If COVID-19 is a reminder of anything it’s this; the unthinkable really does happen. With countries around the world closing their borders, shutting down public spaces and shoring up failing economies, few of us expected to be so deeply affected by the pandemic. The word ‘crisis’ couldn’t be more appropriate.

Education is one of many sectors that’s been hit by dramatic changes. A few schools across the UK have already closed due to evidence of infection and the rest of us are taking careful measures to help stem the outbreak. At this crucial time, communication is everything. Your staff, students, parents and partners will all need to pull together as a team to keep each other safe. And it’s the job of your school’s comms team to rally the troops.

This week, we’re dedicating some time to crisis communications. There’s no better time than today to get your strategy ironed out (excepting, perhaps, yesterday). These tips will be indispensable when the time comes to send out that all-important message.

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#1 Identify behaviour-oriented outcomes

Ultimately, the goal of your comms plan is to get others to take action. The first step in your strategy is identifying what those actions will be. We like to do this in a similar vein to planning business goals by using a SMART framework. Outcome behaviours should be specific, measurable, attainable, realistic and timely. Don’t neglect to ensure that they integrate sensibly with your stakeholder’s daily lives.

#2 Do a risk assessment

Perhaps the most important step in the process, risk assessment helps you identify potential problems in advance and avoid them. There are a huge number of frameworks out there that you can use to plan your assessment, so find one that works for you. Udemy has some great short courses on the subject for a negligible cost.

#3 Map your stakeholders

It’s likely that each one of your key stakeholders will need personalised messaging. Build a matrix that includes everyone you need to reach, including their individualised behaviour outcomes and personalised messaging. It’s useful at this stage to map their communications behaviour, too. Assess which comms touchpoints they’re most likely to use and when, as well as potential communications barriers. 

#4 Take stock of your channels

Spend some time thinking carefully about your channels and you’ll find you have a lot more of them than you initially thought. Everything from word of mouth to direct mail, social media and public forums can be useful to you, although the latter may be problematic if your crisis is a pandemic! In a crisis, you’ll need to leverage every channel you have at your disposal, so don’t neglect anything. Also, remember that channel access will vary from stakeholder to stakeholder, so identify who is most likely to use which channel.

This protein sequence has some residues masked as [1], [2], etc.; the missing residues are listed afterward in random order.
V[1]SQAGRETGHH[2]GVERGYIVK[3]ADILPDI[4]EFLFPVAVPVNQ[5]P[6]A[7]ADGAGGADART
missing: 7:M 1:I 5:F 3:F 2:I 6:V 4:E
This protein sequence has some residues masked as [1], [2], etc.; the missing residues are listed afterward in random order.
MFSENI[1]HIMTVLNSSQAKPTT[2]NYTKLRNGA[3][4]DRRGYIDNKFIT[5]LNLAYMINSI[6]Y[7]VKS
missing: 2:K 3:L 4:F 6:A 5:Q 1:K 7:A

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#5 Create a comms schedule

During a crisis, the situation can change in an instant so you’ll need to stay flexible. However, a communications schedule can give you a framework to work to and helps to keep stakeholders in line. Remember that you’ll want your key messages to go out a few times each to make sure that everyone has the opportunity to receive them. 

#6 Find a talented writer

Whether that’s you, someone in your company or an outsider, you’ll need someone who can write well. And that doesn’t mean making your messages sound flowery – it’s about presenting the information clearly and concisely. A good writer will help you prioritise messages and present them without causing panic. You’ll need one even if public forums are your main comms channel. They’ll be able to write a great speech for you.

#7 Focus on the best-case scenario

Until this point, we’ve focused on the methodology of your comms strategy rather than the content. However, the way you present the information will be extremely important. In your messaging, remember to focus on the positive outcomes you want rather than the potential negative consequences. But you’ll need to be clear about the risks, too. 

#8 Create visuals

There’s a reason airlines use pictures to show flight safety information – they’re quickly and easily understood by everyone. Consider using visuals in your comms so that everyone gets the message. Remember, you might not be able to know or plan for all the communications barriers your stakeholders will face. Presenting the information in a variety of formats helps you to avoid the challenges you don’t know about.

Here at Ambleglow, we’re not crisis management specialists. However, we are specialists in communicating with and on behalf of schools. If you’d like to learn more about how we approach communication in times of crisis, drop us a line today. We’d love to hear from you. Otherwise, stay safe out there!

Leanne – contact2

ambleglow expert


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